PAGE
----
Captain Lovell was selected as an astronaut by NASA in September 1962. He has since served as backup pilot for the Gemini 4 flight and backup commander for the Gemini 9 flight, as well as backup commander to Neil Armstrong for the Apollo 11 lunar landing mission. On March 1, 1973, Captain Lovell retired from the Navy and from the space program.
Mr. Swigert was one of the 19 astronauts selected by NASA in April 1966. He served as a member of the astronaut support crew for the Apollo 7 mission. Mr. Swigert was next assigned to the Apollo 13 backup crew and subsequently called upon to replace prime crewman Thomas K. Mattingly as command module pilot. In completing his first space flight, Mr. Swigert logged a total of 142 hours, 54 minutes in space.
Mr. Haise was one of the 19 astronauts selected by NASA in April 1966. He served as backup lunar module pilot for the Apollo 8 and 11 missions, and backup spacecraft commander for the Apollo 16 mission. Haise was the lunar module pilot on Apollo 13 and has logged 142 hours and 54 minutes in space.
On April 11, 1970, the powerful Saturn V rocket carrying the Apollo 13 mission launched from Kennedy Space Center propelling astronauts Jim Lovell, Fred Haise, and Jack Swigert on what was intended to be humanity’s third lunar landing. Unfortunately, the mission to explore the Fra Mauro region of the Moon did not go as planned. What many viewed as a now “routine” mission soon had millions around the globe glued to television sets watching and hoping for a positive outcome for one of the most intense episodes in the history of space exploration.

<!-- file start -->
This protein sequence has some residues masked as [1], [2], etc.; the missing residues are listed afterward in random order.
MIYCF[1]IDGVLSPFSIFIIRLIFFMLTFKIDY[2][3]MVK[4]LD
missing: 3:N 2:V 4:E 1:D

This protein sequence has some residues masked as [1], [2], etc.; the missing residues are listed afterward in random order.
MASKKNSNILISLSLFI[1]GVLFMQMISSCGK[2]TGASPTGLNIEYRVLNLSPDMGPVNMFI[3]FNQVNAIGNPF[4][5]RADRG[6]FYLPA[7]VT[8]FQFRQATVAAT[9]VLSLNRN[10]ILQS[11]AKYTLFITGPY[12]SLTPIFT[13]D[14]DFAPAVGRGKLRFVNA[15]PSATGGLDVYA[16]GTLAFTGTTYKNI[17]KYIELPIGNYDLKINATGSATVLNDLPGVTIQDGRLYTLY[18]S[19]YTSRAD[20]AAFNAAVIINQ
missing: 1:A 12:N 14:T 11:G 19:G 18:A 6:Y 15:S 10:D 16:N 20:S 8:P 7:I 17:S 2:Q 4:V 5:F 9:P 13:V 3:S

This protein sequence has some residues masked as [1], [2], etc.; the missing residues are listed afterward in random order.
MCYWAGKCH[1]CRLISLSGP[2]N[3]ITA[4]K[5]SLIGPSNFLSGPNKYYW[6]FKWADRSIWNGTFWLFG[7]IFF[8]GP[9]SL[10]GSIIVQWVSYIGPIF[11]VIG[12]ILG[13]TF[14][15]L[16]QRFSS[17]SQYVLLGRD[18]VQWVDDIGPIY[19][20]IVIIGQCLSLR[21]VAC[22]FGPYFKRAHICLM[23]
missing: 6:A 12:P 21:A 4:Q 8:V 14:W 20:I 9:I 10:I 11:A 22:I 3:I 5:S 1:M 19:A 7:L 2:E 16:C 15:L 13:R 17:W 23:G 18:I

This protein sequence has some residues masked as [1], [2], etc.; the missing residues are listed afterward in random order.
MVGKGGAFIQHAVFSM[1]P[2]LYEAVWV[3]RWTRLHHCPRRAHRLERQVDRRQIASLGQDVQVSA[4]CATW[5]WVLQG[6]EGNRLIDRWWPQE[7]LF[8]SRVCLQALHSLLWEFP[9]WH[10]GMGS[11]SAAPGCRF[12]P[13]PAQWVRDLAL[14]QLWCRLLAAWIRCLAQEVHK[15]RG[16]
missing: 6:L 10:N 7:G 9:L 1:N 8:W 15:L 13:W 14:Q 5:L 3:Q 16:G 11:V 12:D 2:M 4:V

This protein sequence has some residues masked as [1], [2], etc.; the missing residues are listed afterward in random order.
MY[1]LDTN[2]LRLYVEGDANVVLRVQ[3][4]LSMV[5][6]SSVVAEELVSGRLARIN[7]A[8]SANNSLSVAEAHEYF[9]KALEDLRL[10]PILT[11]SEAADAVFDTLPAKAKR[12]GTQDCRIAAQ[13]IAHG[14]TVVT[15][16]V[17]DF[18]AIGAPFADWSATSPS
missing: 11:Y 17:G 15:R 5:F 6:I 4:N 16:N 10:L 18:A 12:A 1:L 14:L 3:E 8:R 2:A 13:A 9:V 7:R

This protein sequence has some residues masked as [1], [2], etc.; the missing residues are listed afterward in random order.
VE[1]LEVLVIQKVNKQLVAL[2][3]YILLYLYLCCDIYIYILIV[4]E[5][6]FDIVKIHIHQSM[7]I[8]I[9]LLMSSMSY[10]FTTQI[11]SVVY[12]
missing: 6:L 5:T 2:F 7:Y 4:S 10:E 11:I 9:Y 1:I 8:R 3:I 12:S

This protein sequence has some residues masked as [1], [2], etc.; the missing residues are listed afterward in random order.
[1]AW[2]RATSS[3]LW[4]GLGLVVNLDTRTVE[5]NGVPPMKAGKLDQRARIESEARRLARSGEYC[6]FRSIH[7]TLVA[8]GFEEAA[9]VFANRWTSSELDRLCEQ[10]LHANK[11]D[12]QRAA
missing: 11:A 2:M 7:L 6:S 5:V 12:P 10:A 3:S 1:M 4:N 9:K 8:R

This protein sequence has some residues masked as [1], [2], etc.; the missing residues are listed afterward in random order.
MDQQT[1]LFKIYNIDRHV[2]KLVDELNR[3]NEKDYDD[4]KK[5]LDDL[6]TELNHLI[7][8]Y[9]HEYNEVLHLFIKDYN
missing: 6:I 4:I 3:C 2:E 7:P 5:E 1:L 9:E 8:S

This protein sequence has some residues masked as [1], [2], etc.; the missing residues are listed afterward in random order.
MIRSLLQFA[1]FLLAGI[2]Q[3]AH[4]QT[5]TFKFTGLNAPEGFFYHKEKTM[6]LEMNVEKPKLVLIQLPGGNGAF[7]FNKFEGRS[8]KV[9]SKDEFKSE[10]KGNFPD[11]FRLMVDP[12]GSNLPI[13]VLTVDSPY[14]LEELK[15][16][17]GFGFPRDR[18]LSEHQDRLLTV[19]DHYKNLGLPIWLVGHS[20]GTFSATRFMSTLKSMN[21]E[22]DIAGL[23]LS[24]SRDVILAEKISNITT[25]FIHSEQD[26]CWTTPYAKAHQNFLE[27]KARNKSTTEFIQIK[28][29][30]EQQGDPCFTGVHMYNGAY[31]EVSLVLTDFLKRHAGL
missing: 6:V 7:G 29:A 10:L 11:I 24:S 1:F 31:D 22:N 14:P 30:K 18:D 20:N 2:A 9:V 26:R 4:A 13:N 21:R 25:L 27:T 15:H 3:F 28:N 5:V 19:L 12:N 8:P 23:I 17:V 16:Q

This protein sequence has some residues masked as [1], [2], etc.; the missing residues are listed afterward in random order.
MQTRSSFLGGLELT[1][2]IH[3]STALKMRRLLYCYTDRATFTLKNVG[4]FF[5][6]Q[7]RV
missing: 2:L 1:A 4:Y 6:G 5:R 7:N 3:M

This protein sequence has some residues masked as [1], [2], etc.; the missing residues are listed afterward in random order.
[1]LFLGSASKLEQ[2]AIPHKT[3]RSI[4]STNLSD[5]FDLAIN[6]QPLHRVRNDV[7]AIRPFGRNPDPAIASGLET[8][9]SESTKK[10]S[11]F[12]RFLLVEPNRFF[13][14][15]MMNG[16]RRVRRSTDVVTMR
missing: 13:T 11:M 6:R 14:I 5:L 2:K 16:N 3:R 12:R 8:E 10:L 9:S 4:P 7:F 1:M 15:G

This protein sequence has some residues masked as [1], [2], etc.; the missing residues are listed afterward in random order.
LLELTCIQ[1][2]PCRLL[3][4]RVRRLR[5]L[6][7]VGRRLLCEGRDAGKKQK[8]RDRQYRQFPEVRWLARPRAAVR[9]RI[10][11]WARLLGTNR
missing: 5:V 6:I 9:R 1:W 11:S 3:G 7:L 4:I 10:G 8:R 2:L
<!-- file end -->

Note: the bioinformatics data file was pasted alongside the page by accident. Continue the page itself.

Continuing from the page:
The crew of Apollo 13, Commander James A. Lovell, Command Module Pilot (CMP) John L. “Jack” Swigert and Lunar Module…
NASA’s Apollo 13 Mission Challenged Crew, Launch Team
NASA’s Apollo 13 mission would have been the agency’s third Moon landing and lunar exploration mission. A movie and several books relate the story of this challenging mission which has been described as a “successful failure.”
The Hard-won Triumph of the Apollo 13 Mission
When their spaceship was severely damaged 200,000 miles from Earth – 45 years ago this week, it was like a bad dream from which the Apollo 13 crew could not wake.